Luscinski also enjoys coaching the younger kids over in Newton.
“The coaching for Newton Girls Soccer has been really enjoyable as well,” she said. “I’ve been coaching with a U12 team, and I did a session with a U9 team, and it’s refreshing to see a group of young girls truly love just playing soccer. It’s a great privilege to be able to give back to these youth programs, which these girls are the future of this sport, and help these girls develop an understanding and love for the game.”
Midfielder Heather O’Reilly, when not playing and training with the U.S. Women’s National Team during its Fan Tribute Tour this fall, has helped out as an assistant coach at Northeastern University. Midfielder Bianca D’Agostino can be found coaching Newton Girls Soccer. And, forward Katie Schoepfer is coaching in Acton-Boxboro with the U10 girls’ Strikers United team.
“So far, we are undefeated. I have a lot of fun coaching these girls. Sometimes they can be a handful when all they want to do is talk about how much cooler One Direction is than Justin Bieber, but it has been great to watch them grow as soccer players, and know that I had something to do with it,’ Schoepfer. “My favorite part of coaching them is when I teach them a concept, then I see them using what I taught them in a game situation. I have tried to teach them the importance of keeping possession, passing to feet, and we try and score off crosses as much as possible. I emphasize just having fun and not worrying about the score, and they continue to learn and show a great passion for the game. They have exceeded all of my expectations in terms of their talent and work ethic. I am like a proud mom when I talk about these girls because I have never been more proud of a team that I have been involved with in a coaching role.”
Donnelly has also been coaching for a Strikers United boys team team in Acton and for 5- and 6-year-olds in Newton Girls Soccer, along with D’Agostino.
“It’s been great so far and definitely a new experience for me because I have been coaching boys,” Donnelly said. “Coaching the 5- and 6-year-olds with Bianca is so fun. It’s great for me to be able to experience the difference between coaching boys half the week and girls the other half. There are different things both want to learn. I like being able to teach the little girls the very basics and see how excited they are just to play and kick the ball around. It’s also rewarding for me to be able to teach the boys the techniques that I have learned growing up and seeing how happy they are when everything comes together. So the fall season for both teams have been great so far, and I’m and looking forward to the winter.”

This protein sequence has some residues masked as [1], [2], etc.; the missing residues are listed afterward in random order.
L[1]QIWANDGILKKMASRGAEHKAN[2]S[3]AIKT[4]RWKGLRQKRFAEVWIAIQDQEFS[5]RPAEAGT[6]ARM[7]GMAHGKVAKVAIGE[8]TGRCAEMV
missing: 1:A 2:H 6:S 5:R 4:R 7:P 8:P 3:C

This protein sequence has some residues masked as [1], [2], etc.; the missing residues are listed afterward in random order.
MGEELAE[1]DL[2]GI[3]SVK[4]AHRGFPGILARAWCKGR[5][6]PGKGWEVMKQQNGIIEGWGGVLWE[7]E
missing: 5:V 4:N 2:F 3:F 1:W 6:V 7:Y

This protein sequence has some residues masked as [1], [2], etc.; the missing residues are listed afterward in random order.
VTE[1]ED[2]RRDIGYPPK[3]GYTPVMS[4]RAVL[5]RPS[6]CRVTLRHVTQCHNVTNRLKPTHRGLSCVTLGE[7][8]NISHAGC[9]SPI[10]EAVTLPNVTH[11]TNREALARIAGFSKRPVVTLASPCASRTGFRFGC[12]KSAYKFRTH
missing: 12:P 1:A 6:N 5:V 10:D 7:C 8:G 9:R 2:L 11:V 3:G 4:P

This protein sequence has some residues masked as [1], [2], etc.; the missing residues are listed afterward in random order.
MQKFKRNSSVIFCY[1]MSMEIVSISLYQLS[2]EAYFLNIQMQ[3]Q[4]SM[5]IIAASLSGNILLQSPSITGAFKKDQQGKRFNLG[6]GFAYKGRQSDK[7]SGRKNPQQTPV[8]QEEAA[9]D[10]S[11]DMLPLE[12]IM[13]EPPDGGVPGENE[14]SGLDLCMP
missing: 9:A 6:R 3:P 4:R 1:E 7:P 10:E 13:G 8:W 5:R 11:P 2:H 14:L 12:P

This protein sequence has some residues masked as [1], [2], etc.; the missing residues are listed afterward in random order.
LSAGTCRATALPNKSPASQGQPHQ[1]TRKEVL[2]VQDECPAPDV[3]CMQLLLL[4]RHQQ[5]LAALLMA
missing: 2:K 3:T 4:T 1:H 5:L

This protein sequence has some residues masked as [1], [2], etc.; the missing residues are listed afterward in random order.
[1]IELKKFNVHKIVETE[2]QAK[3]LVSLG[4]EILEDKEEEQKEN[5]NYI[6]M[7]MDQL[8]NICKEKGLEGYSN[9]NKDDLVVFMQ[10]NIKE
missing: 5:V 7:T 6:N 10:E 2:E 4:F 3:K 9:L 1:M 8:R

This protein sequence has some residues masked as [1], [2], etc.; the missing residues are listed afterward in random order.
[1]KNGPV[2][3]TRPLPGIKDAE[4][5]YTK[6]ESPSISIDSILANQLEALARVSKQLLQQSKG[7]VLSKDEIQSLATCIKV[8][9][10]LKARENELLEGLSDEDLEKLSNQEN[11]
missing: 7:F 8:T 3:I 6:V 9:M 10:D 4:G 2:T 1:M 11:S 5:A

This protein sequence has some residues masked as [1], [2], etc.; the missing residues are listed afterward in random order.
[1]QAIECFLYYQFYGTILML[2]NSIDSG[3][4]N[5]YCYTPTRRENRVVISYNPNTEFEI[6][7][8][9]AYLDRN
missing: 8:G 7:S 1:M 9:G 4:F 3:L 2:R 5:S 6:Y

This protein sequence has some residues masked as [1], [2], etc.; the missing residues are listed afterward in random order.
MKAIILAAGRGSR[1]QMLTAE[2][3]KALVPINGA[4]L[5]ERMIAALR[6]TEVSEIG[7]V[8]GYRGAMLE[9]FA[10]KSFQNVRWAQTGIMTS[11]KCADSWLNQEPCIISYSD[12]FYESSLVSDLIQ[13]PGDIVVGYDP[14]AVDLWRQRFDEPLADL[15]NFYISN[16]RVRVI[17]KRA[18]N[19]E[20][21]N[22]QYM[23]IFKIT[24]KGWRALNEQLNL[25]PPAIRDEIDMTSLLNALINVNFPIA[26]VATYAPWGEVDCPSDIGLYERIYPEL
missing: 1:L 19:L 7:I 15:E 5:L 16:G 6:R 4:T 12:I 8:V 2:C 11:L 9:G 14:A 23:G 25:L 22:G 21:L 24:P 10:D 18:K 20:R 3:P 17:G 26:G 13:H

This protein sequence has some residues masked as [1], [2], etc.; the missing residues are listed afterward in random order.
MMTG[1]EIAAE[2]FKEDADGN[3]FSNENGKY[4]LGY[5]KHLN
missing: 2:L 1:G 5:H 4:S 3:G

U.S. Rosters Set for Intra-Squad Scrimmage at Capital Classic
John Jiloty October 2nd, 20125
This is the latest step for the U.S. Team as it prepares for tryouts next summer before the 2014 FIL World Championships in Denver. The team scrimmaged Team Canada at the Duel in Denver in early September, falling to the Canadians behind a four-goal performance fromCurtis Dickson and stellar goaltending.
Team USA came away with some points to work on, and Sunday’s Capital Lacrosse Classic scrimmage will be the first step in that process, leading up to the Champion Challenge Jan. 25-27 in Orlando, Fla., when the defending gold medalists will scrimmage at least one NCAA team.
Here’s the roster for Sunday’s intra-squad scrimmage. Check out InsideLacrosse.com’s full Fallball Schedule here, and be sure to check back for photos, analysis and video throughout the month.
Billy Bitter North Carolina ’11 Rochester Rattlers
Ryan Boyle Princeton ’04 Boston Cannons
Jim Connolly Massachusetts ’09 Ohio Machine
Ned Crotty Duke ’10 Rochester Rattlers
Matt Danowski Duke ’08 Charlotte Hounds
Ian Dingman Navy ’07 none
Kevin Leveille Massachusetts ’03 Rochester Rattlers
Rob Pannell Cornell ’13 none*
Steele Stanwick Virginia ’12 Ohio Machine
Chazz Woodson Brown ’05 Ohio Machine
Matt Abbott Syracuse ’09 Chesapeake Bayhawks
Steven Brooks Syracuse ’08 Chesapeake Bayhawks
Ben Hunt North Carolina ’09 Chesapeake Bayhawks
Terry Kimener UMBC ’08 Denver Outlaws
Michael Kimmel Johns Hopkins ’10 Chesapeake Bayhawks
Roy Lang Cornell ’12 Ohio Machine
Cameron Lao-Gosney Lehigh ’12 Hamilton Nationals
Roman Lao-Gosney Lehigh ’12 Hamilton Nationals
Stephen Peyser Johns Hopkins ’08 Long Island Lizards
Peet Poillon UMBC ’09 Charlotte Hounds
Brendan Porter Rutgers ’10 LXM Pro Tour
Brad Ross Duke ’08 Rochester Rattlers
Rob Rotanz Duke ’12 Rochester Rattlers
Chris Schiller Penn State ’99 none
Max Seibald Cornell ’09 Long Island Lizards
Jeremy Sieverts Maryland ’09 Denver Outlaws
Mike Stone Middlebury ’09 Boston Cannons – CATZneedham Athlete
Matt Striebel Princeton ’01 Rochester Rattlers
Justin Turri Duke ’12 Charlotte Hounds
Kevin Unterstein Hofstra ’08 Long Island Lizards
Julian Watts Hofstra ’07 Long Island Lizards
Greg Gurenlian Penn State ’06 Long Island Lizards
Adam Rand Stony Brook ’11 Chesapeake Bayhawks
Stephen Robarge VMI ’12 Denver Outlaws
Alex Smith Delaware ’07 Chesapeake Bayhawks
Mitch Belisle Cornell ’07 Boston Cannons
Michael Evans Johns Hopkins ’09 Chesapeake Bayhawks
Brian Farrell Maryland ’11 Boston Cannons
Tim Henderson Army ’12 Long Island Lizards
Brian Karalunas Villanova ’11 Long Island Lizards
John Lade Syracuse ’11 Rochester Rattlers
Matt Lovejoy Virginia ’12 Hamilton Nationals
P.T. Ricci Loyola ’09 Boston Cannons
Michael Simon Stevenson ’09 Chesapeake Bayhawks
Mike Skudin Hofstra ’11 Long Island Lizards
Steven Waldeck Stony Brook ’10 Hamilton Nationals
Joel White Syracuse ’11 Rochester Rattlers
Chad Wiedmaier Princeton ’12 Hamilton Nationals
Drew Adams Penn State ’09 Long Island Lizards
Tyler Fiorito Princeton ’12 Chesapeake Bayhawks
Matt Russell Navy ’06 LXM Pro Tour
Jesse Schwartzmann Johns Hopkins ’07 Denver Outlaws